Review
Faithful Wives, Socialist Poets
This brilliant effort, propped by nuanced translations from all our languages, breathes across time and space
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These My Words: The Penguin Book Of Indian Poetry
THESE MY WORDS: THE PENGUIN BOOK OF INDIAN POETRY
EDITED BY
EUNICE DE SOUZA
AND
MELANIE SILGARDO

PENGUIN | PAGES: 472 | RS. 499

We poets are in the habit of bemoaning the current state of poetry, whether it’s our limited readership, the lack of interest from publishers, or some other woe responsible for our literary obscurity, so it is indeed encouraging to see the recent burst of anthologies of Indian poetry.

In 2008 was published Penguin India’s 60 Indian Poets and its larger, cognate volume, The Bloodaxe Book of Contemporary Indian Poets, followed by Indivisible: An Anthology of Contemporary South Asian American Poetry (2010), and The HarperCollins Book of English Poetry (2012). The newest such offering, edited by poets Eunice de Souza and Melanie Silgardo, is These My Words: The Penguin Book of Indian Poetry. While the other collections focus on English poetry by Indians and the diaspora, this ambitious volume aims to represent Indian poetry in its full polyglot variety: English poems are in the minority, sharing space with poems written in a staggering range of Indian languages, from Sanskrit to Malayalam, Assamese to Sindhi. What’s more, rather than confine itself to the modern or the contemporary, as other anthologies have done, it travels as far back as the Vedas and gathers much in between, including verse that has lived solely in the oral tradition.  It is a testament to the efforts of numerous translators, both poets and scholars.

The editors’ decision to eschew chronology in favour of arranging the poems into ten thematic clusters makes for a readable book in which conversations take place across temporal, cultural and linguistic universes.  The first group, appropriately enough, is devoted to the art of poetry, ars poetica, with the voices of Agha Shahid Ali, Dilip Chitre, Nissim Ezekiel joining the likes of Kalidasa and Bhartrihari. Since the language in which a writer chooses to work is a contentious matter, not just in our times but in other historical periods as well, Arun Kamble’s Which Language Should I Speak? (Marathi original) makes for a good opening poem in an anthology that will potentially raise similar questions, such as: should English be the primary conduit for accessing literature in Indian languages?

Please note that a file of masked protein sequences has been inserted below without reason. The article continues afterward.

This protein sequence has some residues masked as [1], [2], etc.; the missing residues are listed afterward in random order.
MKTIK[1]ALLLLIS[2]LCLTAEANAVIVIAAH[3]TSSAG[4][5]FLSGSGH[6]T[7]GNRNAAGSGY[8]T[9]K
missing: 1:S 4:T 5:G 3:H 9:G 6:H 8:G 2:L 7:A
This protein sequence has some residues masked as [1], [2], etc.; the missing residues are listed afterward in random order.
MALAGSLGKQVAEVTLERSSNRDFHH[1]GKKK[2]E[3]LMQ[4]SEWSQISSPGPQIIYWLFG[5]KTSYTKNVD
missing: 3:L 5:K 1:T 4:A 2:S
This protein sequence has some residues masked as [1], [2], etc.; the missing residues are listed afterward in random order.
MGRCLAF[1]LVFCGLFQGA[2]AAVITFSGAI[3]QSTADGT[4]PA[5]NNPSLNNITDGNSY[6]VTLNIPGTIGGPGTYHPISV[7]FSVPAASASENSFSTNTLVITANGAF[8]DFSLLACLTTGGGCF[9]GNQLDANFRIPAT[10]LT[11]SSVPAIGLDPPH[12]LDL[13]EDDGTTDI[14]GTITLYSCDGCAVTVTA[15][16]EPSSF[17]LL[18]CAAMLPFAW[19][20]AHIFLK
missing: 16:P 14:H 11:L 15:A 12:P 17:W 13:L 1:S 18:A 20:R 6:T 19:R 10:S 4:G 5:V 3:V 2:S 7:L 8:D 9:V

Poetry’s major concerns are well represented here, and a good portion of the poems comes from South Asia’s centuries-long bhakti or devotional tradition. There is love and desire, of course; poems that address the divine; filial relations in their diversity and complexity; a fine selection of political poems; a solid dose of philosophical inquiry and metaphysics; and a closing section that deals with death. The poems that stand out, or rather, the translations that stand out—as this is primarily a book of translations—are by poets or the result of collaborations between poets and scholars. Translation is a selfless enterprise, to be sure, and deserves more approbation than it normally receives, particularly as it is almost single-handedly responsible for making much of the world’s great writing more broadly available; but equally, like a bad poetry teacher, it can turn the reader off completely. This can happen if, for instance, the language is clunky or archaic, the line breaks erratic, and the normal syntax and flow of English flouted to satisfy a rigid sense of fidelity to the original. We no longer need (if we ever did) our poems to be littered with ‘thous’, exclamation marks, clangy rhymes, and apostrophic addresses in order to read them as poems.

What a pleasure, then, to find deft translations by Arvind Krishna Mehrotra, A.K. Ramanujan, Vinay Dharwadker, and Ranjit Hoskote; these and others stand as independent works of art in English, making one forget that there is an original. Mehrotra and Ramanujan also share the distinction of having translated from multiple languages, and all have established reputations as English language poets. Even in a short poem like Let Faithful Wives (Prakrit original), Mehrotra brings, through contemporary diction and idiomatic English, an immediacy to the female voice, while retaining the playful and paradoxical quality of the 2nd century original from the Gathasaptasati:

Let faithful wives
Say what they like,
I don’t sleep with my husband
Even when I do.

There are continuities between this poem, Mehrotra’s other translations, and his own epigrammatic Bhojpuri Descant, written in English. Such felicitous translations, like the ‘unfaithful’ wife, when placed alongside English verse, make it possible for the poems in the collection to speak not only to one another, but also to the contemporary reader.


(The reviewer is a poet and art historian based in New York)

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